Sandstone tenements, pubs and kebab shops dominate central Dumbarton. Turn left for the castle and you are on a single access road heading for the famous rock.
There, nestling at the foot of the impressive mound, is the Bet Butler Stadium, where Hearts’ quest for the Championship title continues on Saturday.
For those following the Edinburgh club west, this will be like reality setting in. Relegation to the Championship means lower-league venues and part-time teams. Known as “The Rock”, Dumbarton’s ground is modern but modest – a single-stand venue with a capacity of just over 2000. Hearts have never played there. It is somewhat soulless with nothing but large metal fencing around three sides of the pitch. On the plus side, it is one of the most picturesque locations in Scotland.
Dumbarton have sold a record number of season tickets for this year and could have sold more. The town is not exactly a footballing hotbed of recent times but older generations remember stars of their era. Players like Murdo MacLeod, Graeme Sharp and Walter Smith all donned the famous gold and black with distinction. Dumbarton is also the club where a certain Freddie Glidden finished his playing career after it peaked with Scottish Cup success at Hearts in 1956. The move to sign Dutch footballing god Johann Cruyff in 1980 is perhaps even more legendary.
Relocating from dilapidated Boghead Park to the new stadium in 2000 brought much-improved facilities. However, Dumbarton are unable to fully capitalise on the most high-profile second tier in Scottish football history. Having Hearts, Hibs and Rangers in their league is great for prestige, but chief executive Gilbert Lawrie is frustrated he cannot increase his ground’s capacity. Even temporary seating isn’t possible.
“The problem with our ground is it’s relatively new,” he explained. “Under the planning regulations at the time of building, we must have full car parking on site. That’s why the original development was restricted to the numbers we have just now, because the site can only accommodate so many car park spaces and therefore so many supporters.
“There is a single access road all the way round to the stadium and there is housing next to us now, which we didn’t have when we first moved here. Car parking is the big issue, the major stumbling block to any temporary seating. We had discussions about it but, in reality, I think we knew from day one it was never going to happen. To satisfy ourselves and our fans, we had to go through the process of looking at it to make sure that was the case.
“Our capacity is stuck and there is no opportunity to increase it in any way. So an all-ticket game against Hibs, Hearts or Rangers is the same as an all-ticket game against Morton, Dundee, Falkirk, Queen of the South and the rest. It’s not really any different for us. Obviously, the quality of the teams coming are different from a football perspective. You could argue that to a degree, but they are actually in our league now, so we’ve just got to play who we’ve got to play.”
Temporary seating was explored by a number of Championship clubs over the summer once it became clear that three of Scotland’s biggest clubs would be joining the league. “I spoke to some clubs who did it last year,” said Lawrie, a lifelong Dumbarton fan. “When you factor in the cost of bringing in these stands, plus additional temporary toilets, temporary food stalls and extra stewarding, I don’t think they made as much out of it as they thought they would. Whilst they made some money, it was maybe more hassle than it was worth for some of them.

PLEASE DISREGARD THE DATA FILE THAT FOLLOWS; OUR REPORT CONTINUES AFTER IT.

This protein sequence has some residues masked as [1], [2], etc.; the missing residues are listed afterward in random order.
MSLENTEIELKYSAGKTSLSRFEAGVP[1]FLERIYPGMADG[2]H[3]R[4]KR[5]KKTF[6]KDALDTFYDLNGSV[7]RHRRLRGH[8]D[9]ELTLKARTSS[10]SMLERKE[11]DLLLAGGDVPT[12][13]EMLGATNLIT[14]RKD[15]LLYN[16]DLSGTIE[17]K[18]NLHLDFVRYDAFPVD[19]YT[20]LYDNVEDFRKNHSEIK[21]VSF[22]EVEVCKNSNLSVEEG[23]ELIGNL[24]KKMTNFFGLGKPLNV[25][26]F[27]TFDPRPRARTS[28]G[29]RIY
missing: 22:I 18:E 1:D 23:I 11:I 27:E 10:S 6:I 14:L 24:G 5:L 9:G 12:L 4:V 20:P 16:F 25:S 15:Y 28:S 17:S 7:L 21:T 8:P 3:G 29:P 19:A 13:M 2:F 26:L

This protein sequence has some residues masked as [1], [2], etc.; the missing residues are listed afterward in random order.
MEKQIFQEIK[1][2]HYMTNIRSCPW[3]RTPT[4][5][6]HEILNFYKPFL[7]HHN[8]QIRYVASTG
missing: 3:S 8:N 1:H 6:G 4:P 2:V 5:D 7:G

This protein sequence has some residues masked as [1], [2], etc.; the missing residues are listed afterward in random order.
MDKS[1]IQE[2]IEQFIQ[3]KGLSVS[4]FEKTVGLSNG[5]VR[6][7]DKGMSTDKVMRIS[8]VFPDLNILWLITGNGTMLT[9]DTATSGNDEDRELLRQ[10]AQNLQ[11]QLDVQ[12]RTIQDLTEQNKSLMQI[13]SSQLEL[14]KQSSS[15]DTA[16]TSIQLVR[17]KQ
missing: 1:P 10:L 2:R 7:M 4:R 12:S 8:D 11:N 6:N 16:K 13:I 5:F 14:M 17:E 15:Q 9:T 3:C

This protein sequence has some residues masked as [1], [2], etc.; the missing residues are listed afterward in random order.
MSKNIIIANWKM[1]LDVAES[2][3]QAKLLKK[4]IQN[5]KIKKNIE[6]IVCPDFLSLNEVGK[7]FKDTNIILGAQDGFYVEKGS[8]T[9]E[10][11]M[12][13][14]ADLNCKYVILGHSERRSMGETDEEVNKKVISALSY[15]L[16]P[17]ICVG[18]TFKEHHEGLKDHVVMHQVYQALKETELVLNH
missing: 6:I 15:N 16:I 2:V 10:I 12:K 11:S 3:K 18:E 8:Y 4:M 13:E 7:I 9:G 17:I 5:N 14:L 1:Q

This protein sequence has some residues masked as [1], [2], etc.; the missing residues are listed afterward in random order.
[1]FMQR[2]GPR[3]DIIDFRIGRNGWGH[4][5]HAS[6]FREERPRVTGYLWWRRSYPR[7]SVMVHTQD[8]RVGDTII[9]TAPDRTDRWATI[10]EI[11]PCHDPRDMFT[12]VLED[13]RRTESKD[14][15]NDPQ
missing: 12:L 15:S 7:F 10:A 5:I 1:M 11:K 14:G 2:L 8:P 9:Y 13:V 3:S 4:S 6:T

“I think a lot of suppliers of these stands knew they had an ideal market and I’m pretty sure all the prices started to rise.”
It is not a completely wasted opportunity. Dumbarton can still try to make the most of home crowds when Rangers, Hearts and Hibs are in town.
“We can maximise hospitality,” said Lawrie. “One of the big advantages to our stadium is we have two really massive function suites. If hospitality sales go up, we have the capacity to take more than we would normally have. That brings in an extra bit of revenue, but not anything substantial.”
Locals are keen to turn up to see teams they would not usually see this season. Dumbarton even had to cap season ticket sales during the summer. “We’ve sold a record number of season tickets down here, around 620. There’s no doubt the people of Dumbarton are excited by this campaign,” continued Lawrie.
“We only have a capacity of about 800 for home fans so we need to keep some seating available for the paying punter who wants to come one game at a time. We could probably have sold more, but, to be fair to walk-up fans, we’ve tried to take them into consideration.
“The Hearts game is close to sellout. Hearts were given about 730 tickets plus some hospitality seats and we expect the Hearts end to be sold out. Our end will be very close to it by the time the game kicks off.
“The biggest game we’ve had here in recent years was the [old First Division] play-off against Airdrie in 2012. That was a full house and the game was covered live by BBC Alba, so that’s the biggest.
“When Partick Thistle came here in the last game of the 2012/13 season, their end was full and that was also a big game because they were going up to the Premier League.”
Hearts’ arrival will be bigger again. Dumbarton’s ground may be a slight culture shock, but a capacity crowd may just get The Rock rocking.